WhatsApp%20Image%202021-02-19%20at%2010.

Billie Saltsberg

“Israel is the Place for Jews to Live”

by Lisa Presman

The stories of our lives are woven tapestries, each one unique and beautiful. Billie Saltsberg began our conversation saying she had no stories to tell, but her words blossomed into a work of art as her story came to life. Billie Saltsberg has been an Ashkelonian and Nezach Yisrael member for 49 years since making Aliyah from New York, NY. But Israel and Zionism were not new to Billie, they were the strong, stable yarns supporting the tapestry on which she wove her life story.

Billie was born in Queens, NY over 90 years ago. Her home was filled with the sights, sounds and scents of a Jewish home. Her mother filled it with the Jewish holidays. She loved learning about all things Jewish in her small Hebrew School run by a nephew of her mother. “I loved it. I liked to sing the songs. We had young teachers and learned history.” Her love of Jewish learning was just beginning. It was there that she met her future husband, Phil Saltsberg, and was introduced to what would become her life-long passion, Zionism.

Billie was 15 when she met Phil. He was older, 16½, but their Hebrew School groups were combined and all the kids spent time together, enjoying their once-a-week Jewish studies and social time. Everybody was friends and would go to a soda shop after school. Billie had lots of friends but Phil stood out. These were tumultuous times for the world. World War II raged in Europe and the South Pacific. “We listened to the radio a lot and knew what was going on with the war. I have records of the songs from that time. I listen to them when I’m nostalgic.” Her favorite is I’ll be seeing you. “Phil and I loved it and it was an important song. When I want to be with him I put that song on.” Phil died in 2018.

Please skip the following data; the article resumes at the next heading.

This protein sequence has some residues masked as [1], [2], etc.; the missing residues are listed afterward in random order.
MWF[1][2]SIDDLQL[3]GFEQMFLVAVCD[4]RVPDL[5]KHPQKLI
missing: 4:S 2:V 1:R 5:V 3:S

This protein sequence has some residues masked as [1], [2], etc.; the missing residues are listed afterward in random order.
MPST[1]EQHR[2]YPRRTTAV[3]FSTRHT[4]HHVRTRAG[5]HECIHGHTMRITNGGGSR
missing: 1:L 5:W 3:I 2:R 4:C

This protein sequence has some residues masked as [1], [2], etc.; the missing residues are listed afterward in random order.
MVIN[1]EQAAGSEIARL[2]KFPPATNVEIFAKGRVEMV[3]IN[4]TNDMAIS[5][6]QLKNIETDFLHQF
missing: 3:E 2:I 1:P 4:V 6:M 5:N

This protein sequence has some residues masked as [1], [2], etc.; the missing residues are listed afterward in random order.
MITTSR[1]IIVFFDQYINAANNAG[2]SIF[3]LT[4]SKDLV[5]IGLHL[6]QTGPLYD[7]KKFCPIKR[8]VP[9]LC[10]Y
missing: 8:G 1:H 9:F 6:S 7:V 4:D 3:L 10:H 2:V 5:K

As a child, Billie was also witness to man’s inhumanity to man and the Jewish people. “I had an uncle who was bringing over our relatives from Europe; all the nephews and nieces, and cousins, about 30 of them. We knew all about what was going on in the camps. He used to sponsor all these people.” There were always family members who had fled Europe in her home. She is still connected to one of these cousins in Israel. These early life stories were infused with a Jewish soul and this informed the path that she was soon to take. “I was looking for something as a kid and found that Judaism was the answer. I just loved it.”

“I had a lucky adolescent. I wasn’t miserable as a teenager. I had a boyfriend and a nice crowd of friends and I was busy all the time.” At 17 Billie learned about Zionism. “I joined a teenage Zionist youth group called ‘Masada’ where I was introduced to Zionism. It was the young adult group of the ZOA (Zionist Organisation of America).” Billie’s world changed, and the path that she would take through life was now sealed.